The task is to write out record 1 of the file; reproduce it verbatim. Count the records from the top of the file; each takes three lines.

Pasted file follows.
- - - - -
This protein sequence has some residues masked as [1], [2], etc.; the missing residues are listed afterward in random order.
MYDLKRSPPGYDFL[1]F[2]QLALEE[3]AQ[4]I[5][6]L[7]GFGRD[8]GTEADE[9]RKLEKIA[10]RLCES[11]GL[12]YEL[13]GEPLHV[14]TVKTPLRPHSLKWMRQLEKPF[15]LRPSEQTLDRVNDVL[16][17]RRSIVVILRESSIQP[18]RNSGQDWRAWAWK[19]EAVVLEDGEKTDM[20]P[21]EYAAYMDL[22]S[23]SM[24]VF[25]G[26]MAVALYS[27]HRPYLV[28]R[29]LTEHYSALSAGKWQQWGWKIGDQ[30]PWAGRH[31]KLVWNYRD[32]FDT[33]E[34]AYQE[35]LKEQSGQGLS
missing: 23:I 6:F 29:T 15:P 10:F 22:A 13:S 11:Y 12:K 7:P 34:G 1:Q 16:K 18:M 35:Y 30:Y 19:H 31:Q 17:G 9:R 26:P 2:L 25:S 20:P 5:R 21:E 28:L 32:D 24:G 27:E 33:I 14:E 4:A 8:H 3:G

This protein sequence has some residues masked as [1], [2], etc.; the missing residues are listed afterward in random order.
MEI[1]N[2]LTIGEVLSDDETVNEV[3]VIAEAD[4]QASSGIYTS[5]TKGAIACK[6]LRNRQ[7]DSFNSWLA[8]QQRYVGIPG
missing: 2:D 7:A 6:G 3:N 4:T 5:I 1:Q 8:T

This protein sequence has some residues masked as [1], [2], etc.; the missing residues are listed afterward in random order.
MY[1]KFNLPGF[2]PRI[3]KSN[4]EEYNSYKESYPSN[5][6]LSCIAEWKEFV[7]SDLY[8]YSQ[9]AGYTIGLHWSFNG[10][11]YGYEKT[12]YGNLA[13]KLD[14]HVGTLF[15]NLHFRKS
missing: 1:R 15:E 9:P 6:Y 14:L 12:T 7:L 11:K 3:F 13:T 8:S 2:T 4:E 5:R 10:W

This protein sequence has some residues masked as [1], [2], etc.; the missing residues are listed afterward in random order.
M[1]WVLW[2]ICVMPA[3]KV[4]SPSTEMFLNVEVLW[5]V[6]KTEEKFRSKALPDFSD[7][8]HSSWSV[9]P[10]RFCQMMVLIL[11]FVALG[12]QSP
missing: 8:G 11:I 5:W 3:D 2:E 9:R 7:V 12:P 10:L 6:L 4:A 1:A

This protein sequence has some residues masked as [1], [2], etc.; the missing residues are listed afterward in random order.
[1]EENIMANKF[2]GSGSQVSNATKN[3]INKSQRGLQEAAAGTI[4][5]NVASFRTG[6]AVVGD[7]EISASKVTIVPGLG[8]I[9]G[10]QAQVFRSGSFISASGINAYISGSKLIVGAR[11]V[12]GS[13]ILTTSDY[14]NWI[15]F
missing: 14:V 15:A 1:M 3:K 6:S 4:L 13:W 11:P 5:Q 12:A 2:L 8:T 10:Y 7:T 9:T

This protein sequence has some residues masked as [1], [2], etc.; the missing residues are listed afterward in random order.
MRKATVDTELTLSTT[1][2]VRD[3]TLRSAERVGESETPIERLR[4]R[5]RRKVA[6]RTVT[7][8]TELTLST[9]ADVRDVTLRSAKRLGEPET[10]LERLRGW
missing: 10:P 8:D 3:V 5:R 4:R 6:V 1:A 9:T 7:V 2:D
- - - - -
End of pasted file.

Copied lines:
This protein sequence has some residues masked as [1], [2], etc.; the missing residues are listed afterward in random order.
MYDLKRSPPGYDFL[1]F[2]QLALEE[3]AQ[4]I[5][6]L[7]GFGRD[8]GTEADE[9]RKLEKIA[10]RLCES[11]GL[12]YEL[13]GEPLHV[14]TVKTPLRPHSLKWMRQLEKPF[15]LRPSEQTLDRVNDVL[16][17]RRSIVVILRESSIQP[18]RNSGQDWRAWAWK[19]EAVVLEDGEKTDM[20]P[21]EYAAYMDL[22]S[23]SM[24]VF[25]G[26]MAVALYS[27]HRPYLV[28]R[29]LTEHYSALSAGKWQQWGWKIGDQ[30]PWAGRH[31]KLVWNYRD[32]FDT[33]E[34]AYQE[35]LKEQSGQGLS
missing: 23:I 6:F 29:T 15:P 10:F 22:A 13:S 11:Y 12:K 7:P 34:G 1:Q 16:K 18:M 35:Y 30:Y 19:H 31:Q 17:G 9:R 26:P 2:L 25:S 20:P 5:R 21:E 28:L 32:D 24:G 27:E 33:I 14:E 4:A 8:H 3:G